OBy Thomas Callahan ’17
On Tuesday, January 10, 2017, the world lost a great man. Detective Steven McDonald was no doubt an extremely unique individual, a modern saint, and an example for all mankind. One needs to look no further than the immense outpouring of love and compassion displayed in his final days to understand the unbelievable impact he had on millions of lives. Anyone who met him, even briefly, considers himself or herself to be lucky beyond belief. But I was more fortunate than most. I consider myself to be a member of the most privileged class in human history because I was able to call Det. McDonald a friend.
It feels cliché to write that “actions speak louder than words,” but this is a message that somehow becomes more true when you reflect on the life of Det. McDonald. Despite the respirator that physically quieted him, Steven McDonald was the loudest person I have ever met. And so, I can think of no better way to commemorate his great life than by recounting one of the loudest things I ever saw:
Our story begins during the late spring of 2011. On May 26 of that year, my father passed away due to a stroke induced by colon cancer. The stroke destroyed his brain, leaving him with control over only a small portion of his body and depriving him of most forms of communication. The images of my father in this condition still haunt me to this day. No man could live under these circumstances. Eventually, my father’s body gave out.
Relatively speaking, his fall from health was nearly instantaneous. His death was sudden, brief, and it absolutely decimated me. Looking back on it now, it is impossible to not shudder at the similarities between the death of my father and that of Det. McDonald. It chills me even more to think that each man died in the same wing of the same hospital.
Through Det. McDonald’s intercession, I began to see a purpose to my pain. Simply put, he restored my faith in God and gave me the courage to keep living.
When my father died, I was only a sixth grader, just under two weeks away from my 12th birthday. Unfortunately, as I have witnessed many people do when they face the death of a loved one, I immediately began to search for a scapegoat. I felt such an odd mixture of inconsolable grief and unadulterated anger in my being that I needed an avenue through which to express it.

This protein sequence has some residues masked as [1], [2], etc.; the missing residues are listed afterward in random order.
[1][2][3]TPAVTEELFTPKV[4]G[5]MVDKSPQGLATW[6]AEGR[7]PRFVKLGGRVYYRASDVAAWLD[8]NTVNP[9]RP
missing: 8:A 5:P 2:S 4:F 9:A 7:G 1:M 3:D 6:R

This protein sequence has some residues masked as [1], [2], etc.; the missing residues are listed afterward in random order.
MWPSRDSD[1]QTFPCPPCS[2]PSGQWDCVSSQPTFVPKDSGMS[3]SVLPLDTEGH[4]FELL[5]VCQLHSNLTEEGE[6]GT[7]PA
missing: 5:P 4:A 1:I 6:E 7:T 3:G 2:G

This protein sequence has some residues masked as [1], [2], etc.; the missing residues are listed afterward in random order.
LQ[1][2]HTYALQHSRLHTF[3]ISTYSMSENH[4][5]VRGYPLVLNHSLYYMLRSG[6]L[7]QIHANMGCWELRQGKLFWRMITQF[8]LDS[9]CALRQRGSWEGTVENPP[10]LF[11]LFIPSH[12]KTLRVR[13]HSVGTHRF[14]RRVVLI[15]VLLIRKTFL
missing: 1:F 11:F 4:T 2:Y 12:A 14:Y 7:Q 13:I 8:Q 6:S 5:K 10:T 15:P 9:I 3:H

Initially, I blamed the hospital staff. I felt that there must have been something extra they could have done. Then, I blamed myself. I told myself that if I had been there with him when he had the stroke, I might have been able to help him. Then I blamed my father, believing that if he had only gone to doctor earlier, he might not have died. But just as fast as I erected these scapegoats, each was cut down by logic and reason – except one. Eventually, based on my misguided understanding, I was left with only one person to blame for my father’s passing – God.
While at the time I had little-to-no grasp on the limitations of human reason, I refused to accept the clear absence of logic in my father’s death. I was entirely convinced that God hated me and wanted me to suffer. I became angry – furious, in fact – with God. I felt that He had killed my father. That was until Det. McDonald got involved.
He helped keep my faith alive in a time when I needed it most, and he helped me accomplish the most difficult thing I have ever done – forgiving God.
Although I had known Det. McDonald and his family my entire life, I never thought much about his dedication to forgiveness. Truthfully, I never even understood it. But in the weeks after my father’s passing, I began to comprehend what it meant. Det. McDonald reached out to me, and through our many talks, I began to realize the true extent of God’s love. Through Det. McDonald’s intercession, I began to see a purpose to my pain. Simply put, he restored my faith in God and gave me the courage to keep living. One of the phrases I vividly remember him using – one that would serve as a source of personal strength over the next several years of my life – was “God never gives you anything you can’t handle.”
Without the help of Det. McDonald, I would never have survived my father’s passing. He helped keep my faith alive in a time when I needed it most, and he helped me accomplish the most difficult thing I have ever done – forgiving God. Whether it was taking me to see a college lacrosse game or verbalizing just how much he felt God loved all of us, Det. McDonald changed my life, and for that I am ever in his debt.
I am but one of the thousands of individuals who was personally touched by Det. Steven McDonald, and one of millions who has been transformed by his message of forgiveness.
Although I would very much like to believe my story is a special one, that cannot be further from the truth. I am but one of the thousands of individuals who was personally touched by Det. Steven McDonald, and one of millions who has been transformed by his message of forgiveness.
Through my own experiences, I believe that no other person has better exemplified the teachings of Christ than Det. McDonald. And like Jesus, while Det. McDonald’s body may have left us, I am confident that his undying spirit and eternal faith will forever remain with all of us who knew him.
I will miss Det. McDonald quite a bit, just as I feel the loss of my father each and every day. And though it hurts, I know I’ll be okay, because God never gives me anything I can’t handle.